Monday, July 21, 2008

Is Disney Trying to Keep Parents Out of the Loop?

Last week I sat through three different sessions at the Ypulse National Mashup (a great event) where I heard from three different representatives from Disney: one from Disney Interactive, one from Disney Mobile and one from Disney Music. The Disney Music presentation was near the end of the conference and I left his talk feeling incredibly provoked.

What I found interesting about all three presenters is that they didn’t mention parents. Actually, Stephen Saiz, manager of consumer insight and strategy of the Walt Disney Internet Group's North American mobile division did mention parents but it was in a less than flattering way. This CNET article quotes Saiz as saying, “Teens are pushing their parents to go on mobile because they don't really want to communicate with them directly.” I am not sure about the conclusion he’s drawing from his research but I am sure it was the only time I heard the Disney folks talk about parents.

Disney Music: Tweens are Cogs in the Machine
Damon Whiteside, senior vice president of marketing of Walt Disney Records, shared slides with us describing their musical success (read more about his talk here). High School Musical, Miley Cyrus aka Hannah Montana and the Jonas Brothers have all added to the Disney coffers as tweens and teens have spent boatloads of money on music, merchandise and more. The bulk of the purchases are made by tweens and young teens and that’s when I noticed he wasn’t mentioning parents.

When he put up a slide that literally had gears representing the machine used to get these kids to buy their stuff, I felt my hackles rise.

It seems they have this all figured out – how they are going to build and ship the next batch of new artists that will snatch the dollars out of your wallet. From Demi Lovato, featured in Camp Rock and now being teased incessantly on the Disney Channel, to KSM, an all-girl rock band that was “casted” by Disney to have maximum appeal, it’s all coming your way. Wow, I remember the old days when bands were created organically by the artists who were compelled to make music.

I Say: Talk to the Tween
If tweens are your market, it seems to me you need a parent strategy of some sort. I have been very involved with my tween’s music choices and yes, we do have every album Miley Cyrus has made (including the new one coming out tomorrow – currently in transit to us via preorder). But we don’t buy them blindly and the purchase is balanced off against other things my kid “wants.”

When I got home, I talked to my daughter about what I heard and asked her about why she likes Miley so much. Turns out she really likes her character on television and likes what’s she’s heard in interviews. My daughter believes Miley is like her especially because she’s so close to her real dad; she said the relationship between Miley and her dad is like the relationship between the two of us. And, she explained, I really like her dad (Billy Ray Cyrus) so Miley must be a good person. Hmmm, look at that, parents matter.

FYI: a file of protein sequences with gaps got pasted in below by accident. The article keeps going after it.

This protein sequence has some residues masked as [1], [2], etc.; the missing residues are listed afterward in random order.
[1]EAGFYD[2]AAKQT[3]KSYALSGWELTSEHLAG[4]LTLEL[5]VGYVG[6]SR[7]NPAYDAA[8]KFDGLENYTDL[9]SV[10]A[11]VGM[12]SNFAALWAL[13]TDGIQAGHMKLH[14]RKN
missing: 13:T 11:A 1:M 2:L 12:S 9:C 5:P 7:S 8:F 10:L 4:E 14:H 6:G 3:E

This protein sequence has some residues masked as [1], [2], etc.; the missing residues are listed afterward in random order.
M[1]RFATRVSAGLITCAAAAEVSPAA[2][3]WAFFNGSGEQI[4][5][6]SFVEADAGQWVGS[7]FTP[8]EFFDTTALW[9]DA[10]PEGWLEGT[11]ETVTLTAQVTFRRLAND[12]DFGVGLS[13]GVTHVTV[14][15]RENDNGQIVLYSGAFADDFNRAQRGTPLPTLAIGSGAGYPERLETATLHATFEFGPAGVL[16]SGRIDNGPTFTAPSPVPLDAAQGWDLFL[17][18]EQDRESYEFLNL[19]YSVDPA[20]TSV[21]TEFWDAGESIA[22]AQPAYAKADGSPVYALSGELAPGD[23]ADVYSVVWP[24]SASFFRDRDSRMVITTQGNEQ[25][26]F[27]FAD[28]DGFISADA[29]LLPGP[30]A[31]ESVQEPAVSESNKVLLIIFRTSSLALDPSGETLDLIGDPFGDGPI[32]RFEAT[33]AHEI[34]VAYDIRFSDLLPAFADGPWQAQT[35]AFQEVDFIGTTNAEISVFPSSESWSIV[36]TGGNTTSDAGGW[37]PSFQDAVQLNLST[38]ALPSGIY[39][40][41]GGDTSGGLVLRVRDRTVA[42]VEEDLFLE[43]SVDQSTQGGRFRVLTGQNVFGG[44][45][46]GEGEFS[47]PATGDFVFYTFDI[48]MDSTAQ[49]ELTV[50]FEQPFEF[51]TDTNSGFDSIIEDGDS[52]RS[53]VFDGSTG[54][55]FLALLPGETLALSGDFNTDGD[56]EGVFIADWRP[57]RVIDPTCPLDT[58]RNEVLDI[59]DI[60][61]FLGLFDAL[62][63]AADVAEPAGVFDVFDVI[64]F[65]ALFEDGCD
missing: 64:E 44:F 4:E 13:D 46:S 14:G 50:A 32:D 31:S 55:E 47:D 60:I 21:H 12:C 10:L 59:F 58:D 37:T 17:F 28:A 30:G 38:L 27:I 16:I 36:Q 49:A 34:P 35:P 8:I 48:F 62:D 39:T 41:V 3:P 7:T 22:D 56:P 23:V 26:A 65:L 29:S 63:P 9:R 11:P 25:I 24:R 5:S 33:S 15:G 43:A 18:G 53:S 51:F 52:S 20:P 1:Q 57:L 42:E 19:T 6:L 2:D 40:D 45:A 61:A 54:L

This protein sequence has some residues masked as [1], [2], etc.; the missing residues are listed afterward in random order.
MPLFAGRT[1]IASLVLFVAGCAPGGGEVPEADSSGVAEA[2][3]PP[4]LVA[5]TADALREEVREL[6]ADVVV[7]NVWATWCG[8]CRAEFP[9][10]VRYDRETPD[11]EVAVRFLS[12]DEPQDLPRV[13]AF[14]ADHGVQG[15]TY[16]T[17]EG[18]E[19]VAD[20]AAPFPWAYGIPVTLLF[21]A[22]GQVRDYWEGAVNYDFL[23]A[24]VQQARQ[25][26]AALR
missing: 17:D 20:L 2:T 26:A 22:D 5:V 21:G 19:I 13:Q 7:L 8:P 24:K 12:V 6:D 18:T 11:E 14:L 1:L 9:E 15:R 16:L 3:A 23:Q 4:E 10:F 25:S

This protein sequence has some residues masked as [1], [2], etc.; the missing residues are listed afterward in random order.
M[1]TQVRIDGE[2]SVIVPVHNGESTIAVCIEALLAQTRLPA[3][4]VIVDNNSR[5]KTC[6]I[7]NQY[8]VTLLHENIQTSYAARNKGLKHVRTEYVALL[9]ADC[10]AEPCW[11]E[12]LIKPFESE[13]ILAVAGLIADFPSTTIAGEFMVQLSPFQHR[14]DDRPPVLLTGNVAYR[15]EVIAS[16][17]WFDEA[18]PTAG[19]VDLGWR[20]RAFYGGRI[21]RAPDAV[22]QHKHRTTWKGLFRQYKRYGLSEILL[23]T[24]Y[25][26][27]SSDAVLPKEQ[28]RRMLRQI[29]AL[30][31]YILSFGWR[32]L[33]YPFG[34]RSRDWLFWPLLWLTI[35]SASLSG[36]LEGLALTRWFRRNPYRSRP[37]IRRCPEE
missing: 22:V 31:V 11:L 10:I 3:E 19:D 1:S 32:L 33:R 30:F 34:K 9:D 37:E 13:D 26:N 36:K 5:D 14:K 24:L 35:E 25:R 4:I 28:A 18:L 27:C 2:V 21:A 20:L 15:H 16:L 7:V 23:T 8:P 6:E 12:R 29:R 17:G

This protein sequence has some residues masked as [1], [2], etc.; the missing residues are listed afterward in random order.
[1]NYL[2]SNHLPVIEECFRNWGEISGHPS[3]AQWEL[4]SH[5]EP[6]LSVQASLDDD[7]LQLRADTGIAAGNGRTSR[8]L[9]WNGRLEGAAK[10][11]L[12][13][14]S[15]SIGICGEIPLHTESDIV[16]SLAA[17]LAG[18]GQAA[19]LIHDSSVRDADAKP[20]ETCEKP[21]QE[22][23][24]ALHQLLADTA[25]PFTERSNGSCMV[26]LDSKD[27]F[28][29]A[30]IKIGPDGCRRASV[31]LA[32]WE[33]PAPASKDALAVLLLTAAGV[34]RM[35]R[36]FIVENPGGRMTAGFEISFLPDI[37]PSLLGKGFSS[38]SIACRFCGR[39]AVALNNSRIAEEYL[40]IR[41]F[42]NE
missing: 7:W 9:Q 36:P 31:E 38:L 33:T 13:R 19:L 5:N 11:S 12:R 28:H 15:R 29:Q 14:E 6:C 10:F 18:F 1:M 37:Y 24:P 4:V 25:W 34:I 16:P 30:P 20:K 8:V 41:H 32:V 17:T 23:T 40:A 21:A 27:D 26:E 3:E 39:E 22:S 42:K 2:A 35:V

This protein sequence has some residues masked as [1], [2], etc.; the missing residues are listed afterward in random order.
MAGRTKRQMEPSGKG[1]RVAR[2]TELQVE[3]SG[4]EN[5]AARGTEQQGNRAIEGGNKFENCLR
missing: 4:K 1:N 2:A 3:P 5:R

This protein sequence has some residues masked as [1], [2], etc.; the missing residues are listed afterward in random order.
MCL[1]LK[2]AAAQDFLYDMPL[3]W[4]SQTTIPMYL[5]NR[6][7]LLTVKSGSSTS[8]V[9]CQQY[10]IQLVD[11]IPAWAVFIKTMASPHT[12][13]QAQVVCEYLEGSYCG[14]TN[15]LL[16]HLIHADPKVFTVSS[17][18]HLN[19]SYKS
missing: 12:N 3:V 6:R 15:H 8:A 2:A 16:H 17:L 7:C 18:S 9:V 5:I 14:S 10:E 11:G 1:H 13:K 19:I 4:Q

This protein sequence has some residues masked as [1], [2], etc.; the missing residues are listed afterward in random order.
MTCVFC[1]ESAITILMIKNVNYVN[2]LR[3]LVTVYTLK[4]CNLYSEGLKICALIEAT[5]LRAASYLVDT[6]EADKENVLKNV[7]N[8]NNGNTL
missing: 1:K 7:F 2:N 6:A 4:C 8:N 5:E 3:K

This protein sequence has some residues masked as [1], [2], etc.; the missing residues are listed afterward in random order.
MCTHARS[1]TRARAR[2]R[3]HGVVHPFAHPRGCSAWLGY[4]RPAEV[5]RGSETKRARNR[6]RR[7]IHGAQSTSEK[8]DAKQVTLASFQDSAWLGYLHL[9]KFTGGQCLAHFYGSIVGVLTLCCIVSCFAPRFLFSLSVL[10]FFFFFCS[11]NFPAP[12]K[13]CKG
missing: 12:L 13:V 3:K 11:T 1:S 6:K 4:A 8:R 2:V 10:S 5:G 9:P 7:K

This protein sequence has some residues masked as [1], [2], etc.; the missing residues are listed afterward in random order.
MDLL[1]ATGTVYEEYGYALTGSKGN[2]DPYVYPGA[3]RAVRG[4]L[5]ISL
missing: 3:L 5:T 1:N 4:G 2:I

So Disney, I know you are a giant and you see us all as part of the machine, but there’s more at play here than just bombarding us on every media channel you own. I believe you need parents on your side and it would be nice to see you acknowledge our role in our children’s lives.

Even at a marketing conference.

PS: I asked my kid about Demi Lovato and it turns out she thinks she sucks. Who knew? She said Camp Rock was a pretty lame movie and the screaming singer (Demi) was just plain bad. What a relief, my daughter has independent thought.

Sunday, July 13, 2008

Baby Borrowers: TV You Can Watch with the Family

Have you watched The Baby Borrowers yet?

I am not a big one for reality TV, I don't even watch American Idol. But I had read about the impact this show had when it was done in the UK and I was anxious to see if American television would somehow mess it up.

Good news: I don't think it did!

I am watching this show with my eight year old daughter and it has already made quite an impression. Okay, she's clear I want to be a gramma but only if she has a great job, owns a home and is absolutely prepared to be a patient, involved parent. But after watching this show, I am not sure I will get any grandchildren.

It's a simple premise: five teenage couples who think they are not only ready to play house, but also ready to have kids get to spend three days with a baby. Incredibly brave, generous families have volunteered their children (the kids are uber-supervised) to be the "test" babies for these teenage couples.

The teens have to shop for, bathe, feed, change and entertain their kidlets. One of the teens has to go work during the day while the other stays home. All of them are rapidly brought to their knees as they learn babies really don't negotiate.

We have the show on TiVo and my poor child has yet to watch one episode without me pausing the show half a dozen times to "discuss" what's really going on or to validate that it really is that hard. As the show goes on, the teens will get to spend time with toddlers, preteens, teens and then senior citizens. Imagine how overwhelming all this care-taking is on a self-absorbed teenager!

I believe you can watch episodes online and I highly recommend it.

If you have kids, it's an interesting show to watch together. If you don't have kids, this may help you make sure you stop by the drug store before your next date. If you get what I mean (wink, wink).